Published in Composites Part B: Engineering, Vol. 42 (2), pp. 134-144, 2011
DOI: 10.1016/j.compositesb.2010.09.013


The numerical simulation of complex failure modes of composite materials, such as delamination, can be computationally very demanding, as it requires special elements and/or numerical strategies to characterize damage onset and propagation. This work presents several formulations developed to optimize the computational performance of an explicit finite element code designed specifically for the simulation of large scale composite structures. The composite mechanical performance is obtained with the matrix-reinforced mixing theory, a simplified version of the serial/parallel mixing theory that does not require an iterative procedure or the calculation of the tangent stiffness matrix. The number of elements required to perform the simulation is reduced by stacking several layers inside a single finite element. This work also proposes a modification of the isotropic damage law, capable of taking into account the residual strength provided by friction in type II fracture modes. The ability of these formulations to successfully predict the mechanical performance of composite materials is assessed with the ply drop-off test. In this test a laminate with a change of thickness in its mid-span is loaded until it breaks due to a delamination process. The formulation proposed obtains a very accurate prediction of the experimental response of the test, as it provides a very good characterization of the initial laminate stiffness, the delamination onset, and its propagation along the specimen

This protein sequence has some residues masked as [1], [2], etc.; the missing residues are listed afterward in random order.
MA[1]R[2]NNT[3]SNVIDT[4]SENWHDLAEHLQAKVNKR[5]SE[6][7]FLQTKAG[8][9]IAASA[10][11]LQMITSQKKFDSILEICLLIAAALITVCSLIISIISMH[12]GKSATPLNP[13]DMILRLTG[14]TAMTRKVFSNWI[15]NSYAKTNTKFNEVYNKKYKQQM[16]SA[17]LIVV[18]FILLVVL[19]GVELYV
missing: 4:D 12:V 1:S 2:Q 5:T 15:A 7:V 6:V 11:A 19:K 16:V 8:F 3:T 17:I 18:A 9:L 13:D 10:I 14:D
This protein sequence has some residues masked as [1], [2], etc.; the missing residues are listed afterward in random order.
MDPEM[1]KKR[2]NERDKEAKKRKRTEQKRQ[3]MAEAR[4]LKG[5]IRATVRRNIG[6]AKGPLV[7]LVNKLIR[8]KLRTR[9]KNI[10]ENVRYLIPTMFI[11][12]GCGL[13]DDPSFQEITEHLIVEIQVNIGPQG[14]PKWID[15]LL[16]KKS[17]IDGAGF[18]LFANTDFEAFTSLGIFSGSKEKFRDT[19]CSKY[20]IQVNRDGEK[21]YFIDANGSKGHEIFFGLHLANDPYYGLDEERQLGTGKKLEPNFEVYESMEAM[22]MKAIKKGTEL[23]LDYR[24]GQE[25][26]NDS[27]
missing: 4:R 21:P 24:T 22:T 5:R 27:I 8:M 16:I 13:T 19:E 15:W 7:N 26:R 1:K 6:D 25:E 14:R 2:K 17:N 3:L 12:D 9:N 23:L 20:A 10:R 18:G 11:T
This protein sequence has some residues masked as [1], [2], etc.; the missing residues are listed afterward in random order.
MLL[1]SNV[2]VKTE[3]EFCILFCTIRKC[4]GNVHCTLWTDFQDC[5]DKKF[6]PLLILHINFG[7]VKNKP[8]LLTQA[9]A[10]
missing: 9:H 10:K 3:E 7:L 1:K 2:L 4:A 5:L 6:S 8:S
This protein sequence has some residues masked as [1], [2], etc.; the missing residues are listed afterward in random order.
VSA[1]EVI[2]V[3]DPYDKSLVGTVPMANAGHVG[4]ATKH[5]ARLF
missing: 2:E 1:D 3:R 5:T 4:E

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Published on 01/01/2011

DOI: 10.1016/j.compositesb.2010.09.013
Licence: CC BY-NC-SA license

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